At the end of my post about other ways of looking at probability, I showed you a graph of evidence against probability. This is the relevant graph:

Looking at this graph was one of the most useful things I’ve ever done as a Bayesian. It shows, as I explained, exactly where most of the difficulty is in proving things, in coming up with hypotheses, etc. Another interesting aspect is the symmetry, showing that, to a Bayesian, confirmation and disconfirmation are pretty much the same thing. Probability doesn’t have a prejudice for or against any hypothesis, you just gather evidence and slide along the graph. Naïvely, the concept of Popper falsification doesn’t look terribly useful or relevant or particularly true.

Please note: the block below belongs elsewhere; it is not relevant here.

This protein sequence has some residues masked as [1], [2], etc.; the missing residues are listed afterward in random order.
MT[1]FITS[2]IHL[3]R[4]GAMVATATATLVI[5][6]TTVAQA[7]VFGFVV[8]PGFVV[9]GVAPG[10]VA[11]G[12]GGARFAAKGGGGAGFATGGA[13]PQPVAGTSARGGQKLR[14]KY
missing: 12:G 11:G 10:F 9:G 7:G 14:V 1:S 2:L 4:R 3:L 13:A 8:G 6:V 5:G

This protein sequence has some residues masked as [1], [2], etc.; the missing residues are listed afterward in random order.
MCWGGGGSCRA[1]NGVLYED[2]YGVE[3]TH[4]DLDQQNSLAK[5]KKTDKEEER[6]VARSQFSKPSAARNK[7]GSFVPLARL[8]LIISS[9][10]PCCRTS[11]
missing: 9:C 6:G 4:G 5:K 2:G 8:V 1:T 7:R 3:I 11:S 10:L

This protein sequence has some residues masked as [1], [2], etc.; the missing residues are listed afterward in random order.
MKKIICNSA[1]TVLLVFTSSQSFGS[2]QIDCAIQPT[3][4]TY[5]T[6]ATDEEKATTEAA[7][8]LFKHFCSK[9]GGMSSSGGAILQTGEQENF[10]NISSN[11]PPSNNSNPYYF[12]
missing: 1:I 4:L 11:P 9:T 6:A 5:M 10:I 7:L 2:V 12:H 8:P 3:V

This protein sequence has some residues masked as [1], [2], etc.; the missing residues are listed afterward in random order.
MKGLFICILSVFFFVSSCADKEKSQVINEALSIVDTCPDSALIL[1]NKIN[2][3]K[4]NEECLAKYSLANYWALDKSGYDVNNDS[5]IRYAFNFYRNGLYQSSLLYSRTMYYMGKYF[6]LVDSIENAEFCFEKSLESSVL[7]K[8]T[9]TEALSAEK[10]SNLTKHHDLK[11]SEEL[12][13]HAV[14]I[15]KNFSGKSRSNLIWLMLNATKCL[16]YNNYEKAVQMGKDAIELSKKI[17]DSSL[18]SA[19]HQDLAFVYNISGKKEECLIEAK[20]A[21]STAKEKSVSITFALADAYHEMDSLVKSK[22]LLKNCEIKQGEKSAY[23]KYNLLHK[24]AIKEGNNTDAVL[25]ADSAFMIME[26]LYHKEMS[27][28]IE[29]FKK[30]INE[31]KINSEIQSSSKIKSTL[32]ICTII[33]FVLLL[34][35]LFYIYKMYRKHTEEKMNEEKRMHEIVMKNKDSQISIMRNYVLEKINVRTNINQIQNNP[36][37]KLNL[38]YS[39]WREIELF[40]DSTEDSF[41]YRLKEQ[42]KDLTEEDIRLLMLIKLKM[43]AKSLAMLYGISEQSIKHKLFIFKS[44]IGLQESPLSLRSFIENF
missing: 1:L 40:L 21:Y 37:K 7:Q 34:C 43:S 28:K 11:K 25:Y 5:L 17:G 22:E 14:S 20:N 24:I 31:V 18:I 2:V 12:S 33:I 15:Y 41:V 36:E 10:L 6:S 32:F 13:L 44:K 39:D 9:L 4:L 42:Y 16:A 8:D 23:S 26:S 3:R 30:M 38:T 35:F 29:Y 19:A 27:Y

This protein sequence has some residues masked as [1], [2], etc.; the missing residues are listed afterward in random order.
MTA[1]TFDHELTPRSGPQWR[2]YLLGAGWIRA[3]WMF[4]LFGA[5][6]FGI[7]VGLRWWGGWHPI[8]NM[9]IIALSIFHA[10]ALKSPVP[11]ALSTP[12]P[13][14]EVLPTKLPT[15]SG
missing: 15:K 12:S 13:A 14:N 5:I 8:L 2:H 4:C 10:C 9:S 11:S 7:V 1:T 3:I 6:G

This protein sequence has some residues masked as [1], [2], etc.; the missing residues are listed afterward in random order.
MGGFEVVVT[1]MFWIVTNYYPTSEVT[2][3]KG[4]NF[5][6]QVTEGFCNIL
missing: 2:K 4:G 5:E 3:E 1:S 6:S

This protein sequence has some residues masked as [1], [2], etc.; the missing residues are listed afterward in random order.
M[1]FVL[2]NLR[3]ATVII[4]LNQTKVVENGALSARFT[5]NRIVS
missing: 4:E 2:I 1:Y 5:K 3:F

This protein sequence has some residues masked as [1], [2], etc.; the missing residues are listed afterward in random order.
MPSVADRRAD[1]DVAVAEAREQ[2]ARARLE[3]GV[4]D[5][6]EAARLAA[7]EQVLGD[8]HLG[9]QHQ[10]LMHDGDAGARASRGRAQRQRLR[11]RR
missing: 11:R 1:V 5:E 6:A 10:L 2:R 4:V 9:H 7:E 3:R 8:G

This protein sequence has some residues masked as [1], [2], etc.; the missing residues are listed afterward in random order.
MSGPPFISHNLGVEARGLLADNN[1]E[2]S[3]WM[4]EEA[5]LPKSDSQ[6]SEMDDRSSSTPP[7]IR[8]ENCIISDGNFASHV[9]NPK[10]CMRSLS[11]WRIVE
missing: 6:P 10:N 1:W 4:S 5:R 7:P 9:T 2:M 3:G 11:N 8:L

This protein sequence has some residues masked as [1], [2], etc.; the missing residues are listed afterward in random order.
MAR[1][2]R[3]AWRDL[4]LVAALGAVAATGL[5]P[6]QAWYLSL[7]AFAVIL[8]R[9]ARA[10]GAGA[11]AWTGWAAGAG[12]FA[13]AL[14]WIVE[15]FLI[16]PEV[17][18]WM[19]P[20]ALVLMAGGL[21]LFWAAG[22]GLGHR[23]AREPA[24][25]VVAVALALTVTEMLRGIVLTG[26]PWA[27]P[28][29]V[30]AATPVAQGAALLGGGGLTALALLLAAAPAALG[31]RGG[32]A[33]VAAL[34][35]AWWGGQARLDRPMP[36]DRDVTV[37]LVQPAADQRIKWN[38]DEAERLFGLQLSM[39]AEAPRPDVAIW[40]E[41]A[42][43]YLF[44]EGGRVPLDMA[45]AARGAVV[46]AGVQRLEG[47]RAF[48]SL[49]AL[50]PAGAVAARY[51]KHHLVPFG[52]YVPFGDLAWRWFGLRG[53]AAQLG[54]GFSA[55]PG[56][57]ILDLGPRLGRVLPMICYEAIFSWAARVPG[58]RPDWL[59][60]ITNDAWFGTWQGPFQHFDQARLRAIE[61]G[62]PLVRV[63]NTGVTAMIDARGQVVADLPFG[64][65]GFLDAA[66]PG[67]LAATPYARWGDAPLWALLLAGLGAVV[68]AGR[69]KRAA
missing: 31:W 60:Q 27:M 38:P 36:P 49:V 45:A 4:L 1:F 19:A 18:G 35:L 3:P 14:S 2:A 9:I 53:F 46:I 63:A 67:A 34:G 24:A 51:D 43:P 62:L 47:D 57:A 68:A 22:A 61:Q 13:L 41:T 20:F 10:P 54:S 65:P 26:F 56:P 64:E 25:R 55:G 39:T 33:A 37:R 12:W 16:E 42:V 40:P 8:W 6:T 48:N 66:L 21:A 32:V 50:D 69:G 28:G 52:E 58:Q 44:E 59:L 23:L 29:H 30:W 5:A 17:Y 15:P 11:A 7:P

So whence comes the success of the idea?

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How and when to respect authority

When I discussed the usefulness (or lack thereof) of Aumann’s Agreement Theorem, I mentioned that the next best thing to sharing the actual knowledge you gathered (or mind melding) was sharing likelihood ratios.

But sometimes… you can’t. Well, most of the time, really. Or all the time. Humans do not actually have little magical plausibility fluids in their heads that flow between hypotheses and are kept track of dutifully by some internal Probability Inspector, just like humans do not actually have utility functions. If a Bayesian tells you that they believe a thing with 40% probability… either they’re crazy, or they’re Omega, or they’re giving you a ballpark estimate of subjective feelings of uncertainty.

And then there’s the time when your fellow rationalist… is not actually someone you know. They might be a friend of a friend, or a famous scientist, or just the abstract entity of Science.